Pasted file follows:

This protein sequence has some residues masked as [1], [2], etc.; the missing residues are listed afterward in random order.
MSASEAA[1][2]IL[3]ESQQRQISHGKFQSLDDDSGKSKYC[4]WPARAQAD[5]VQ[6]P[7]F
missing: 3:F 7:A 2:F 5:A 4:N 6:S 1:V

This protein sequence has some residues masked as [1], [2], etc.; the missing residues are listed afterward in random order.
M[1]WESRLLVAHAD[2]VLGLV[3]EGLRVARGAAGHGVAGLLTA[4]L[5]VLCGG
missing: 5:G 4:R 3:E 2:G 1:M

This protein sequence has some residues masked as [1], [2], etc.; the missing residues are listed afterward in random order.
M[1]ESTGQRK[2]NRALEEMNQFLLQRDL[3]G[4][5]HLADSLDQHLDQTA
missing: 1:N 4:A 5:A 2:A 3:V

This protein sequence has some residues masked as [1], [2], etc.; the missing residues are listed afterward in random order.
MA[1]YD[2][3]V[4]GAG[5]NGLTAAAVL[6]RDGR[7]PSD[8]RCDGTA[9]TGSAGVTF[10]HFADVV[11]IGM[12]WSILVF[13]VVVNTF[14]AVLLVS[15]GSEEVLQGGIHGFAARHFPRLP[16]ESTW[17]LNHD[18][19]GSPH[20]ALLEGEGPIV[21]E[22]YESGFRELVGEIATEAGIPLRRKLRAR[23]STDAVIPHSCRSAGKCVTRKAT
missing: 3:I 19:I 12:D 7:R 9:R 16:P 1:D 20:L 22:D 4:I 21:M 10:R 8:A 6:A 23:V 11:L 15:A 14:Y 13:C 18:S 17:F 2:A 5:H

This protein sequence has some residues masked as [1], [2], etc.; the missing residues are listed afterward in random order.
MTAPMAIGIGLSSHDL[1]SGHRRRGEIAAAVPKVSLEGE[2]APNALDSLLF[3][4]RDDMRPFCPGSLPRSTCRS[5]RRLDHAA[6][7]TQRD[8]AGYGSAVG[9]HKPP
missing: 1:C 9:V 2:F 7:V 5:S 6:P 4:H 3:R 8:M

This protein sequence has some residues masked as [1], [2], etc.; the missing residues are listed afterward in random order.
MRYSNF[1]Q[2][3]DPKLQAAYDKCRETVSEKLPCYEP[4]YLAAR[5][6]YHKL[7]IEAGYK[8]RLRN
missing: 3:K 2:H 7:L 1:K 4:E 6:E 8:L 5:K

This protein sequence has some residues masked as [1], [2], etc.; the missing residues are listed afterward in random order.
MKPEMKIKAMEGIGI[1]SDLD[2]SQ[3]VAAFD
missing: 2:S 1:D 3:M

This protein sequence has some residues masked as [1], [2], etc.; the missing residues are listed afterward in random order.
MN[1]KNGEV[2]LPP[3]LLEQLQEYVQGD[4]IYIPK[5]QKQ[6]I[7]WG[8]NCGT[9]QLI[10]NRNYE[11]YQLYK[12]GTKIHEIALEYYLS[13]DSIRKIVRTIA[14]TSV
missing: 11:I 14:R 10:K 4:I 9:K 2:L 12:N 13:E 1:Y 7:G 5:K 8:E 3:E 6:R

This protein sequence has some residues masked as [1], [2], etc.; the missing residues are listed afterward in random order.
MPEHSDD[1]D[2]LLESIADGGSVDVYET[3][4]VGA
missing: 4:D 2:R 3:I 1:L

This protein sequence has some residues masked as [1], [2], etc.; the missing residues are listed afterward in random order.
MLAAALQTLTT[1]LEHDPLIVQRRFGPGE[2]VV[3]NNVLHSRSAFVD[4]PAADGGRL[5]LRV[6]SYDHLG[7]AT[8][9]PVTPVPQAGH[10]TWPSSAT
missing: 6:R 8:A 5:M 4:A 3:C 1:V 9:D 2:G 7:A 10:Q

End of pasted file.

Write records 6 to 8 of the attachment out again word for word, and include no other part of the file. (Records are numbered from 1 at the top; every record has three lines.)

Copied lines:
This protein sequence has some residues masked as [1], [2], etc.; the missing residues are listed afterward in random order.
MRYSNF[1]Q[2][3]DPKLQAAYDKCRETVSEKLPCYEP[4]YLAAR[5][6]YHKL[7]IEAGYK[8]RLRN
missing: 3:K 2:H 7:L 1:K 4:E 6:E 8:L 5:K

This protein sequence has some residues masked as [1], [2], etc.; the missing residues are listed afterward in random order.
MKPEMKIKAMEGIGI[1]SDLD[2]SQ[3]VAAFD
missing: 2:S 1:D 3:M

This protein sequence has some residues masked as [1], [2], etc.; the missing residues are listed afterward in random order.
MN[1]KNGEV[2]LPP[3]LLEQLQEYVQGD[4]IYIPK[5]QKQ[6]I[7]WG[8]NCGT[9]QLI[10]NRNYE[11]YQLYK[12]GTKIHEIALEYYLS[13]DSIRKIVRTIA[14]TSV
missing: 11:I 14:R 10:K 4:I 9:K 2:L 12:N 13:E 1:Y 7:G 5:K 8:E 3:E 6:R